1. Promoting greater awareness and understanding of diverse communities and exploring hidden histories through digital storytelling.
Sarah Cotton, Keeper of Contemporary Collecting, Tyne & Wear Archives & Museums
Kylea Little, Keeper, Tyne & Wear Archives & Museums
Contemporary collecting within Tyne and Wear Archives and Museums has been heavily dependent on collecting personal stories and working with local communities and numerous social history projects have involved aspects of co-curation with local people. This session will trace the development of personal stories within museums. From oral histories to digital stories we will look at real examples of personal stories within the collection and how they have been used in interpretation. The workshop will also explore ways for curatorial and outreach teams to work together to get the best out of communities and to broaden the histories told within our museum spaces.
Workshop 2: Building skills and confidence by using games, objects and memories in a story circle.
Barrie Stephenson, Owner of Digistories
Anita Moffitt, Museum Assistant, Tyne & Wear Archives & Museums
Everyone has a story to tell but how do workshop facilitators inspire confidence in participants to share their experience and craft it into a short narrative?
This practical workshop will look at some of the best ways to develop a story and build confidence. Experience the story circle for yourself; explore and write a story through word play and memory prompts and discover how to encourage workshop participants to create stories inspired by objects from collections. Come prepared to take part and collaborate in this fascinating process.
Workshop 3: An alternative education – how can digital storytelling be used to support lifelong learning?
Sophie Mitchell, Collections Access Officer, Tyne & Wear Archives & Museums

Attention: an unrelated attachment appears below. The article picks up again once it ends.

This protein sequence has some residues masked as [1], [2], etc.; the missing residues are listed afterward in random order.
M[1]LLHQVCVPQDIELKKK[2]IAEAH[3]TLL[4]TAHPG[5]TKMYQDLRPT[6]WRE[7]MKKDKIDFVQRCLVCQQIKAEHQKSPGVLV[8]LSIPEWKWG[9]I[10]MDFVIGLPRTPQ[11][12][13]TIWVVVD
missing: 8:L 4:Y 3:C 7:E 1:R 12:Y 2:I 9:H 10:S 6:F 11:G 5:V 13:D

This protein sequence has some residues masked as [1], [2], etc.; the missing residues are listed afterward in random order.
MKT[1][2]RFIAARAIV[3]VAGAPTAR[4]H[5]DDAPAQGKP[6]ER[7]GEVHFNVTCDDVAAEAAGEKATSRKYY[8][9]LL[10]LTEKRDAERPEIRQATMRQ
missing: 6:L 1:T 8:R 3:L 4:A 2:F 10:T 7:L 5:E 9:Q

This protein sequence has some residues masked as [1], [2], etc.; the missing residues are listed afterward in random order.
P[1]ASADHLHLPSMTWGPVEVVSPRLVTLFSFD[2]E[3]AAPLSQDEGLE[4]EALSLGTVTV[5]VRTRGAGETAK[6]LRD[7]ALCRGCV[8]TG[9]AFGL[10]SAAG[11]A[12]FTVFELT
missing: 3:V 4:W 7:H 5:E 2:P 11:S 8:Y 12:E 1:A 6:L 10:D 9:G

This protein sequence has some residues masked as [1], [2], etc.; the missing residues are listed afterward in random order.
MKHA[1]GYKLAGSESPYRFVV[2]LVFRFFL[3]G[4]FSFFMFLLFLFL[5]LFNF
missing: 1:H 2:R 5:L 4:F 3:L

Mary Hagan, South Tyneside Adult Education Services
Barrie Cooper, Chaplain, HMP Durham
Lauren Prince, Project Coordinator – Volunteers, Tyne & Wear Archives & Museums
This workshop will explore how digital story telling has affected individuals from excluded audiences. Focusing on unemployed people, prisoners, refugees and asylum seekers, this session will discuss the practical and emotional skills that are explored during digital story telling sessions and how these can impact on participants and influence future learning. The workshop will also look at how informal learning may influence those who have been away from formal learning for a length of time.
Workshop 4: Whose story is it anyway? The ethics of digital storytelling.
Helen Graham, Research Associate, International Centre for Cultural and Heritage Studies, Newcastle University
Mel Whewell, Principal Officer Collections Management, Tyne & Wear Archives & Museums
At the heart of digital story telling is a simple idea. That you have a story, that it is your story and that you have chosen to share it. Yet what happens when you sign the consent form and it becomes accessioned into a museum collection? What was once your story– through being part of a museum collection – becomes an ‘object’. This means the museum takes on public responsibility for the curation, storage and management of that object. This workshop will discuss the ethics of accessioning in the digital age.
Workshop 5: Digital Storytelling - Identifying Emerging Opportunities
John Hentley, Evaluation Officer and Zoe Brown, Outreach Officer, Tyne & Wear Archives & Museums
This workshop will build on previous presentations delivered throughout the day, reiterating the positive impacts of digital storytelling. Looking into the issues raised by numerous professionals from a range of sectors, this workshop will act as a springboard to stimulate further discussion and exploration on how you can use digital storytelling to benefit you and your organisation.